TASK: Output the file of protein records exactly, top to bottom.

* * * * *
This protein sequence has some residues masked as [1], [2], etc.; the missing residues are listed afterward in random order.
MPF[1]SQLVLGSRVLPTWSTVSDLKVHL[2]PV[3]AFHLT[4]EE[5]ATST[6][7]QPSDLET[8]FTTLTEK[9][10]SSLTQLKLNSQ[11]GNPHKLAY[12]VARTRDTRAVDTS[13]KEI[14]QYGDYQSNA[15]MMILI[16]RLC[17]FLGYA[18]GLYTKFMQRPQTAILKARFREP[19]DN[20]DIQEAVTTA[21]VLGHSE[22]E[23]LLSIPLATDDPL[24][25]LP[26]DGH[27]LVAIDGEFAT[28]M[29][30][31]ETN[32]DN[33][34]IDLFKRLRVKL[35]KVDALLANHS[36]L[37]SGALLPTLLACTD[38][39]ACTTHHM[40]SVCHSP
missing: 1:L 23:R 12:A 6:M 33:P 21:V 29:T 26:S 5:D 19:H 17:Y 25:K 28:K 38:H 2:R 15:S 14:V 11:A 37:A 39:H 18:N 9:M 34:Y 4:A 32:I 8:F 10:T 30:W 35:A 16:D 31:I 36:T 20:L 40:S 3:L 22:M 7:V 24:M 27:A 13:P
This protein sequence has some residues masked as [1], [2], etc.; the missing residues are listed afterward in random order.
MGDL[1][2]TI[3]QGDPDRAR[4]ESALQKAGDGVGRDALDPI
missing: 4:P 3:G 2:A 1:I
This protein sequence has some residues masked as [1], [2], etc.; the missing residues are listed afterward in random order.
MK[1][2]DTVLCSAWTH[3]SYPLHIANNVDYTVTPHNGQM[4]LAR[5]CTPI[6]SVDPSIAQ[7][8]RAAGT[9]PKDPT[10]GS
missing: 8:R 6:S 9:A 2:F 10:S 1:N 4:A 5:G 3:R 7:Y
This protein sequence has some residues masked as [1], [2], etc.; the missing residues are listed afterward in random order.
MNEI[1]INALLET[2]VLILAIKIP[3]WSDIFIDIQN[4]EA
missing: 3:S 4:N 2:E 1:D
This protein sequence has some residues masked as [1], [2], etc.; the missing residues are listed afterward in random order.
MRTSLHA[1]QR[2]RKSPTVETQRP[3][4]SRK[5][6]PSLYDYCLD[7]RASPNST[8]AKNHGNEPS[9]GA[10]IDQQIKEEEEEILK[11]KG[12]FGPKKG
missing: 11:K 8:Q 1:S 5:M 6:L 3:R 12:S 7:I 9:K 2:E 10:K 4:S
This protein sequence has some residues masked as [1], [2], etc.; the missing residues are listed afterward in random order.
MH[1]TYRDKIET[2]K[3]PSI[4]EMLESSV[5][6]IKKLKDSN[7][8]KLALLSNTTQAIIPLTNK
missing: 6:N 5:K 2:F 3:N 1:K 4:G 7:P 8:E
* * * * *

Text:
This protein sequence has some residues masked as [1], [2], etc.; the missing residues are listed afterward in random order.
MPF[1]SQLVLGSRVLPTWSTVSDLKVHL[2]PV[3]AFHLT[4]EE[5]ATST[6][7]QPSDLET[8]FTTLTEK[9][10]SSLTQLKLNSQ[11]GNPHKLAY[12]VARTRDTRAVDTS[13]KEI[14]QYGDYQSNA[15]MMILI[16]RLC[17]FLGYA[18]GLYTKFMQRPQTAILKARFREP[19]DN[20]DIQEAVTTA[21]VLGHSE[22]E[23]LLSIPLATDDPL[24][25]LP[26]DGH[27]LVAIDGEFAT[28]M[29][30][31]ETN[32]DN[33][34]IDLFKRLRVKL[35]KVDALLANHS[36]L[37]SGALLPTLLACTD[38][39]ACTTHHM[40]SVCHSP
missing: 1:L 23:R 12:A 6:M 33:P 21:V 29:T 26:S 5:D 19:H 17:Y 25:K 28:K 38:H 2:R 15:S 14:V 11:A 37:A 39:H 18:N 9:M 34:Y 4:A 32:I 8:F 10:T 30:W 35:A 16:D 31:I 36:T 20:L 40:S 3:L 22:M 7:V 24:M 27:A 13:P
This protein sequence has some residues masked as [1], [2], etc.; the missing residues are listed afterward in random order.
MGDL[1][2]TI[3]QGDPDRAR[4]ESALQKAGDGVGRDALDPI
missing: 4:P 3:G 2:A 1:I
This protein sequence has some residues masked as [1], [2], etc.; the missing residues are listed afterward in random order.
MK[1][2]DTVLCSAWTH[3]SYPLHIANNVDYTVTPHNGQM[4]LAR[5]CTPI[6]SVDPSIAQ[7][8]RAAGT[9]PKDPT[10]GS
missing: 8:R 6:S 9:A 2:F 10:S 1:N 4:A 5:G 3:R 7:Y
This protein sequence has some residues masked as [1], [2], etc.; the missing residues are listed afterward in random order.
MNEI[1]INALLET[2]VLILAIKIP[3]WSDIFIDIQN[4]EA
missing: 3:S 4:N 2:E 1:D
This protein sequence has some residues masked as [1], [2], etc.; the missing residues are listed afterward in random order.
MRTSLHA[1]QR[2]RKSPTVETQRP[3][4]SRK[5][6]PSLYDYCLD[7]RASPNST[8]AKNHGNEPS[9]GA[10]IDQQIKEEEEEILK[11]KG[12]FGPKKG
missing: 11:K 8:Q 1:S 5:M 6:L 3:R 12:S 7:I 9:K 2:E 10:K 4:S
This protein sequence has some residues masked as [1], [2], etc.; the missing residues are listed afterward in random order.
MH[1]TYRDKIET[2]K[3]PSI[4]EMLESSV[5][6]IKKLKDSN[7][8]KLALLSNTTQAIIPLTNK
missing: 6:N 5:K 2:F 3:N 1:K 4:G 7:P 8:E